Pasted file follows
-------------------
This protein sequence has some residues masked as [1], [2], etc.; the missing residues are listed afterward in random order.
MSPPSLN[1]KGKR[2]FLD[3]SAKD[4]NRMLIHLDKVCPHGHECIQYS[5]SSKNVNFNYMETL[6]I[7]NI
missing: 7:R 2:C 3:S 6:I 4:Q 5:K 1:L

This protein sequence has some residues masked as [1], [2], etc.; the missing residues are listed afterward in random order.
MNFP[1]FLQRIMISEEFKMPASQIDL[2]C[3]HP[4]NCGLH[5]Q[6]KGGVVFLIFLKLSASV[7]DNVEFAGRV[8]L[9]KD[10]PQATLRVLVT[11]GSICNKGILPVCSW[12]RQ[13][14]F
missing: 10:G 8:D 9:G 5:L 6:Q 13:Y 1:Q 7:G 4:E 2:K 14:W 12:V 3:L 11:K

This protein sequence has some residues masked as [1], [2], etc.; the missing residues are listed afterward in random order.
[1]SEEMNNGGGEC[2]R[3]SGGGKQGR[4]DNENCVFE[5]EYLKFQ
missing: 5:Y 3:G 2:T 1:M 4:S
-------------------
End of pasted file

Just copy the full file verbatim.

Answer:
This protein sequence has some residues masked as [1], [2], etc.; the missing residues are listed afterward in random order.
MSPPSLN[1]KGKR[2]FLD[3]SAKD[4]NRMLIHLDKVCPHGHECIQYS[5]SSKNVNFNYMETL[6]I[7]NI
missing: 7:R 2:C 3:S 6:I 4:Q 5:K 1:L

This protein sequence has some residues masked as [1], [2], etc.; the missing residues are listed afterward in random order.
MNFP[1]FLQRIMISEEFKMPASQIDL[2]C[3]HP[4]NCGLH[5]Q[6]KGGVVFLIFLKLSASV[7]DNVEFAGRV[8]L[9]KD[10]PQATLRVLVT[11]GSICNKGILPVCSW[12]RQ[13][14]F
missing: 10:G 8:D 9:G 5:L 6:Q 13:Y 1:Q 7:G 4:E 2:K 14:W 12:V 3:L 11:K

This protein sequence has some residues masked as [1], [2], etc.; the missing residues are listed afterward in random order.
[1]SEEMNNGGGEC[2]R[3]SGGGKQGR[4]DNENCVFE[5]EYLKFQ
missing: 5:Y 3:G 2:T 1:M 4:S